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Adolescents with chronic liver disease have higher rates of anxiety and depression

Roshini Claire Anthony
03 Jun 2016

Young people who have undergone liver transplant (LT), or have autoimmune liver disease (AILD), or other chronic liver diseases have higher rates of depression and anxiety than the general adolescent population, according to a study presented at the 49th Annual Meeting of the European Society for Paediatric Gastroenterology, Hepatology and Nutrition (ESPGHAN) 2016 held in Athens, Greece.

To assess the prevalence of anxiety and depression in young people with LT, AILD, or chronic liver disease, 232 young people attending a liver transition clinic were given an electronically-administered questionnaire, 187 of whom participated in this study. [ESPGHAN 2016, abstract H-O-007]

Almost 18 percent of young people (mean age 18 years) attending the clinic reported having anxiety and depression, with 9.7 percent reporting probable major depressive disorder (MDD), and 2.2 percent having suicidal ideation. About 14 percent had probable anxiety disorder, with 5.4 percent having severe anxiety symptoms.

“These [findings] are higher than the estimated prevalence rates of anxiety or depression in the general adolescent population [about 6 percent],” said the study authors.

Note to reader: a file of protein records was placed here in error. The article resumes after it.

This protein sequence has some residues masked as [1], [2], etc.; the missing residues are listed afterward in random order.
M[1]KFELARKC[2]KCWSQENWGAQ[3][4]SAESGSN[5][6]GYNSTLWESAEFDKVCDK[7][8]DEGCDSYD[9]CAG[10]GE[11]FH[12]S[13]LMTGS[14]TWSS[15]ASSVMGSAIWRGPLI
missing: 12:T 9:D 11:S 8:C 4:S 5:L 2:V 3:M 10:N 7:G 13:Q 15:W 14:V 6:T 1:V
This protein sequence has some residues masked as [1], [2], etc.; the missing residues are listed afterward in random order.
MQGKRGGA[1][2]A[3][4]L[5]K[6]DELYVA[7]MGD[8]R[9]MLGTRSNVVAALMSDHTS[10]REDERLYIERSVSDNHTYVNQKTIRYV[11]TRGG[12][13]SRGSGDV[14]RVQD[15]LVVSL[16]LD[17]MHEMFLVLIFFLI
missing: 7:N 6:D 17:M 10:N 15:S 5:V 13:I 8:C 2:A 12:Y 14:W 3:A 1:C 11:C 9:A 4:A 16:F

The most common reasons cited for distress were fatigue (42.3 percent), money problems (30.8 percent), worry (30.2 percent), problems at work or school (29.1 percent), low self-esteem (27.5 percent), and sleep difficulties (27.5 percent).

Items on the questionnaire pertained to concern and understanding of illness, impact of illness on life (consequences), how long the participants expected to have the illness (timeline), symptoms experienced (identity), and emotional effects of illness (emotional response). Participants were also asked if they thought treatment could help them with their condition (treatment control), and the amount of control they thought they had over their illness (personal control).

Elevated levels of depression and anxiety were significantly associated with higher perceived illness consequences, identity, concern, emotional response, and reduced perceptions of personal control, while there was no association between depression or anxiety and understanding of illness or treatment control.

The authors advocated for routine holistic care which included mental health screening and interventions for illness beliefs for this age group. 
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Most Read Articles
3 days ago
A strong belief in the necessity of medication is associated with better adherence to oral disease-modifying antirheumatic drugs (DMARDs) or prednisone, while higher self-efficacy correlates with poor adherence, in a diverse cohort of patients with rheumatoid arthritis (RA), suggests a study.
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